There’s a clear love of old-school kung fu action films coursing through Sifu’s veins. It’s a homage of sorts to those styles of films, and you can feel the adoration that developer Sloclap has for the genre.
You play as a young student who saw their Sifu and father brutally murdered in front of them by a group that includes one of their ex-students. You are, unsurprisingly, not best-pleased by the whole ordeal, and with the help of a special pendant that lets you revive yourself from death, spend a few years training, before taking your 20-year-old self out on the path to revenge.
The death thing is, perhaps, the most interesting aspect of Sifu. Your pendant allows you to come back from the grave mid-fight, but doing so ages you one year and raises your death counter. Every time you die, you’ll age more, with it being two years for your second death, three for your third, and so on. You can lower your death counter by spending experience points at a shrine, or beating mini-bosses and bosses. Some skills can only be unlocked if you’re young enough, and you gain damage but lose health every time you go into the next decade, with any death over the age of 70 being your final one.
Each level keeps track of the youngest age you entered it at, so you can use that and shortcuts you unlock in each level to manipulate things by playing through a few times to get the best outcome. The only trouble with this is that it makes every narrow victory against a level effectively worthless. If you manage to beat the first boss, for example, but age all the way up to 71 in doing so, you’ll have no chance of doing the next stage. Your victory may as well have been a defeat.
When you die, you lose any skill unlocks you’ve earned so far, unless you’ve chosen to pour extra XP in to unlock them permanently. This, again, is an interesting system, but the skills themselves are all over the place. While some skills are basically essential – namely the ones that let you yeet items on the floor at people and catch those thrown at you – most of them offer options that aren’t really useful. Sure, they look cool, but there’s not really any point to them outside of that.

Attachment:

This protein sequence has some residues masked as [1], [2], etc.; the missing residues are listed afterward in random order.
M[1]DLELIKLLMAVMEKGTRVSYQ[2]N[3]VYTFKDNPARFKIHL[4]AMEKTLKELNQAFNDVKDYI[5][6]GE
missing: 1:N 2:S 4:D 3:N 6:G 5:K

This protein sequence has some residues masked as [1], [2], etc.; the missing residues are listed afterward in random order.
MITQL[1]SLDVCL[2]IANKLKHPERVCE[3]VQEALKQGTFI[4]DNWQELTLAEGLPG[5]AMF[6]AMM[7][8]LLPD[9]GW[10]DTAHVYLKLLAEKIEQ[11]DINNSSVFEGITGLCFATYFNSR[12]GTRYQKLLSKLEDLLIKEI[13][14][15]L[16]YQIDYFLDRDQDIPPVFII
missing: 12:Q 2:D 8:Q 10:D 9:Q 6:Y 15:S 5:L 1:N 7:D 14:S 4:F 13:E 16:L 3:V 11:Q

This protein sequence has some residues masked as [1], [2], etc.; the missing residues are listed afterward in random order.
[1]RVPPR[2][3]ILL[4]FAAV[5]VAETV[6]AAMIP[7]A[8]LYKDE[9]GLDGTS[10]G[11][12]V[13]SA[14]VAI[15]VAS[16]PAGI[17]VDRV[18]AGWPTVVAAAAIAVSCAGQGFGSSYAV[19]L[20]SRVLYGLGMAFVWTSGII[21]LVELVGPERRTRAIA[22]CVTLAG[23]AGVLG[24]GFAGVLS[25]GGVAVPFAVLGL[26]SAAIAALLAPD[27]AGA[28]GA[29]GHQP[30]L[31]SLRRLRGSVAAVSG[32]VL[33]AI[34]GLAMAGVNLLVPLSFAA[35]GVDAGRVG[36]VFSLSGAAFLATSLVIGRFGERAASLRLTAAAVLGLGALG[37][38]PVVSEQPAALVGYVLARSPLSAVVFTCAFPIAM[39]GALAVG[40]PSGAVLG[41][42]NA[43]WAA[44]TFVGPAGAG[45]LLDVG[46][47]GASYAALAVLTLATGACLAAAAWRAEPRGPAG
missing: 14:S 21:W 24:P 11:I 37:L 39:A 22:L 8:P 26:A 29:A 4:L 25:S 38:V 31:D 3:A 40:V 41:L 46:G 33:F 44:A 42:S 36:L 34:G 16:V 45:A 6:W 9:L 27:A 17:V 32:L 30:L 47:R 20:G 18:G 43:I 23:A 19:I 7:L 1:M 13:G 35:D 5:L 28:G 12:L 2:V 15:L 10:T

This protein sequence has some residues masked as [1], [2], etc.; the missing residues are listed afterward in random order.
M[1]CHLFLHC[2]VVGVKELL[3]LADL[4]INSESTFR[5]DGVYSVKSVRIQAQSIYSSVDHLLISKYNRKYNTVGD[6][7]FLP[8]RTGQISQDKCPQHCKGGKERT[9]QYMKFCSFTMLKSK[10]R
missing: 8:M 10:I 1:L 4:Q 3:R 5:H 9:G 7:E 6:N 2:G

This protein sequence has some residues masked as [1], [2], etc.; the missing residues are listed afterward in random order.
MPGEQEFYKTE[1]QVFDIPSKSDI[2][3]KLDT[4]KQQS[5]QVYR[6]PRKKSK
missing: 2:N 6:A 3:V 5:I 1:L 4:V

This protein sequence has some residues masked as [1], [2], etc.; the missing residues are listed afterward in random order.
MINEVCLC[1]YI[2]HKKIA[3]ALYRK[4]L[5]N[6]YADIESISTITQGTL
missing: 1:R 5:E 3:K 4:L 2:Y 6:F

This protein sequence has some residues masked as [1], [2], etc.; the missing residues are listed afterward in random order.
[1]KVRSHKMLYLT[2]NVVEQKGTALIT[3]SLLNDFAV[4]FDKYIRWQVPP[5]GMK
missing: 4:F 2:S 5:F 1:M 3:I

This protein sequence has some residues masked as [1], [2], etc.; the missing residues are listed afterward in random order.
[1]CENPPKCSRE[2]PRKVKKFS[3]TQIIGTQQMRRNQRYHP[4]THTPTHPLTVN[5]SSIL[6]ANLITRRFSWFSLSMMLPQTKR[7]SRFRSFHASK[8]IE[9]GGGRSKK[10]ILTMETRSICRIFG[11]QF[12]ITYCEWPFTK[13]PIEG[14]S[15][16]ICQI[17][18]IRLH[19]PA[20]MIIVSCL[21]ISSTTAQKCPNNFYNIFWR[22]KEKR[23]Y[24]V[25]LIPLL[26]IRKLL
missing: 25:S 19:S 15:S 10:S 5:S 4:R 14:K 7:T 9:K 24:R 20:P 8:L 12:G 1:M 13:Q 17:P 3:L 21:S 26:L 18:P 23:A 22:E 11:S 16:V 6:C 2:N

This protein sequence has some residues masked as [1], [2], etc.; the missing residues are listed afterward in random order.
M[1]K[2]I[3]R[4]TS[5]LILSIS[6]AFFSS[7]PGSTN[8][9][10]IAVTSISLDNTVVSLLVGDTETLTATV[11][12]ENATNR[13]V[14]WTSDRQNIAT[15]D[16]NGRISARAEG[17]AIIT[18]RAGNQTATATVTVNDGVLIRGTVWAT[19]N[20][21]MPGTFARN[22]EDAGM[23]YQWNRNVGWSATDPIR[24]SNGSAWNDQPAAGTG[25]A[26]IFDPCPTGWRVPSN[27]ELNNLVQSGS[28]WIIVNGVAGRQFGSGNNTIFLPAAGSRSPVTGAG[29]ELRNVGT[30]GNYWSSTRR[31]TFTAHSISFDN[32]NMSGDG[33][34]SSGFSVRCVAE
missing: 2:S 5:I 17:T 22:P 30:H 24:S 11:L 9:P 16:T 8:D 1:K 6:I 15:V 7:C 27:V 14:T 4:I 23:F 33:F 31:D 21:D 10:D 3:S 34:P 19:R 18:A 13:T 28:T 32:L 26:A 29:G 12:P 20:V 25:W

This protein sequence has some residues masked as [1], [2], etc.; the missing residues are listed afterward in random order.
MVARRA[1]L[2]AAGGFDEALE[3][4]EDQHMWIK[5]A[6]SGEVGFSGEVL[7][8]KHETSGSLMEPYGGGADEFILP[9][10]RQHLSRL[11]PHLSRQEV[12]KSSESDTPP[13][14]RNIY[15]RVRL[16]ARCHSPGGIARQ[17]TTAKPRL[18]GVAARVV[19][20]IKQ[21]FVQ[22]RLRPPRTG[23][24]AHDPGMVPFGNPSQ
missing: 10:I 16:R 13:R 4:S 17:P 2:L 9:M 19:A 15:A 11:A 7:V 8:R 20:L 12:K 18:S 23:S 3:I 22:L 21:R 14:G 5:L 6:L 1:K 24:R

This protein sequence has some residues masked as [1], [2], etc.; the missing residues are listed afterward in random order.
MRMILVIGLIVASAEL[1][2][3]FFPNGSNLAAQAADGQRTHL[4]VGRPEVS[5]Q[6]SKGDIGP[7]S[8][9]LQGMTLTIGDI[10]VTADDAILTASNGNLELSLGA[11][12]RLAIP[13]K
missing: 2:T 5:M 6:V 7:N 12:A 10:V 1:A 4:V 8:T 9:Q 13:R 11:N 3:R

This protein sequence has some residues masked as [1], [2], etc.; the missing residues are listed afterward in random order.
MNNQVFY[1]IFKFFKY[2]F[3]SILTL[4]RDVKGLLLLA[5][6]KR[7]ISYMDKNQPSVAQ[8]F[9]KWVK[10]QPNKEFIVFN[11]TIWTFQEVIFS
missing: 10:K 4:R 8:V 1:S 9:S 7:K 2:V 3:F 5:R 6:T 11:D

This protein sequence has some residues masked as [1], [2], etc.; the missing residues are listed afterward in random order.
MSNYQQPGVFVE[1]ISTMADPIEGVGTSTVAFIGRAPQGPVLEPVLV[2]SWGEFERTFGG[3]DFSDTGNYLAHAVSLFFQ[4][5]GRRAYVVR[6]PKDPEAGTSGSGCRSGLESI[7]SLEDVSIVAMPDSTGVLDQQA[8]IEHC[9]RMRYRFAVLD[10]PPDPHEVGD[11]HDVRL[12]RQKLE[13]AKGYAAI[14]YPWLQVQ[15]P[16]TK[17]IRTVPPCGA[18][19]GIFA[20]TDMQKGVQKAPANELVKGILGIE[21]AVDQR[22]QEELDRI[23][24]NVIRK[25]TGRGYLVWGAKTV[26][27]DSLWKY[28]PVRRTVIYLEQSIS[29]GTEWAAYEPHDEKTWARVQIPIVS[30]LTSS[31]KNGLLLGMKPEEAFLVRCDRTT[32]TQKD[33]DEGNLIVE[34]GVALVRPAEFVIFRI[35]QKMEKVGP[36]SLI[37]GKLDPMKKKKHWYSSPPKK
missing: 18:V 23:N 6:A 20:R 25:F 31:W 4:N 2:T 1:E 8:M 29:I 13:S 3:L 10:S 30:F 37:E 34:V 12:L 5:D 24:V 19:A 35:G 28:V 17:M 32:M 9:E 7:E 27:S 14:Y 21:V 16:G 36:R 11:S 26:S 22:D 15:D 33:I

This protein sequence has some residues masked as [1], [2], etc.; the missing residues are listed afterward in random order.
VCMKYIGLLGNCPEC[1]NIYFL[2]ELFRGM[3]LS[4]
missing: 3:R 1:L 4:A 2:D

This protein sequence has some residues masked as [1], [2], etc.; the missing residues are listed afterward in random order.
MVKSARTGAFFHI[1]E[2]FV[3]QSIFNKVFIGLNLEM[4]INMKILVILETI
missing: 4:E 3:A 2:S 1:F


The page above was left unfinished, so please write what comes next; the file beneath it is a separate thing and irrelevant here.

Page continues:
When fighting against standard enemies your attacks can be varied and interesting, but when fighting some of the mini-bosses and the bosses themselves, you’ll find many of your skills outside of parrying are more or less worthless. This is because Sifu has an intensely frustrating adoration of super armour on these enemies. While normal enemies will flinch when hit, the harder enemies are more than happy to completely ignore your well-timed kick in favour of finishing their string of attacks. What it means is that the only really viable way to fight against these bosses tends to just be mashing the parry button and then attacking when they finished their combo.
I’m certain you can spend time meticulously learning the attack patterns of your enemies, but what’s the point if you can just mash your way to victory? You can even mash parry and light attack alternately to basically keep animations cancelling constantly too, which ends up being the most efficient way of protecting yourself and fighting in nearly any situation, even if it’ll probably trash your hands.
You’ve also got weird stylistic choices like the fact that you hold many weapons in a backhand stance, which in a fight would massively reduce your range, and probably leave you with a broken wrist. Then you’ve got knockdown attacks, which are incredibly powerful, but also lead you to helping your enemy up after two strikes. It’s baffling.
All of this is a huge shame too, because I’m a martial arts fanatic, and I absolutely adore Absolver, the game Sloclap made before this. Not only that, but there are some excellent set-pieces throughout the game like you fighting through corridors side-on, or going through living art exhibits filled with block colours and silhouettes.
It’s also worth discussing that, while this game feels like it comes from well-intentioned passion for classic kung fu movies, it’s also one made about a Chinese protagonist by a team with virtually no Chinese people on staff. Stories about people should be made with deep involvement from those same people. I do think that this game is more about the films than the people, and that it’s from a good place – this isn’t a point that’s affecting the review and score – but I also think the composition of the staff means it would have been better suited as a game set in France.